The inquiry is to establish the cause and origin of the bushfires

Kim East snapped this photograph from Nuwarra Circuit, Forster in November 2019.
Kim East snapped this photograph from Nuwarra Circuit, Forster in November 2019.

Members of the community are being invited to share their account and experiences during and after the Black Summer Bushfires when a coronial inquiry into the devastating 2019-20 event moves to the Mid Coast region in early 2022

The NSW Bushfires Coronial Inquiry into the bushfires, which began in Sydney on Wednesday, August 25, will be hear submissions at several locations throughout the State before moving to Taree on March 21, 2022.

Being held to establish the cause and origin of the bushfires which consumed much of the State, the inquiry will focus on events particular to each death and fire, rather than the large scale themes extensively canvassed in other investigations that have been undertaken.

The coroner's primary role is to establish the cause and origin of the fire.

If the cause and origin of the fire is clear, then a court hearing may not be necessary.

A large number of the reported fires to the court will likely not proceed to a court hearing for this reason.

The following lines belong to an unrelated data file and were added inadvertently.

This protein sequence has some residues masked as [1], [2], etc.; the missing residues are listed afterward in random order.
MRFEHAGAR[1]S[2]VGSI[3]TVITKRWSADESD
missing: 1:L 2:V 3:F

At a coronial inquest the coroner will determine the manner and cause of the death of the people who died.

In some cases, the coroner can also make recommendations if it is necessary or desirable.

Recommendations are an important part of coronial process and can help improve public health and safety and prevent similar events from happening again.

The hearings will be livestreamed via the court's website.

The Taree hearing will cover the fires at Bills Crossing, Crowdy Bay and one related death, Failford Road, Darawank, Goddos Road, Nundle State Forest, Goldens Road, Forster, Hillville, Minimbah, Rumba Complex Dingo Tops Road and Thunderbolts Way, Bretti.

Personal stories from those directly affected are important.

The court is aware some people who wish to be heard have not yet had the chance to tell their story about what they experienced during the fires.

People who wish to tell their story may provide a personal account of their individual experience during the fires to the court through a submission process on NSW Coroners Court NSW Bushfires coronial inquiry page HERE.

It's completely normal to experience a range of emotions following bushfires.

This can happen not just immediately after the fire, but also much later.

You or your loved ones may feel overwhelmed right now by news of the inquiry.

You might want to check in on your friends and neighbours with a friendly phone call, and if you or someone you know needs help, reach out.

The Mental Health Line is a free service, available 24 hours a day, seven days a week, call 1800 011 511. There's a range of other services to support you on the MidCoast Council bushfire recover page HERE.

If you require assistance with bushfire recovery, Council's recovery team encourages you to reach out, you can call them on 7955 7543.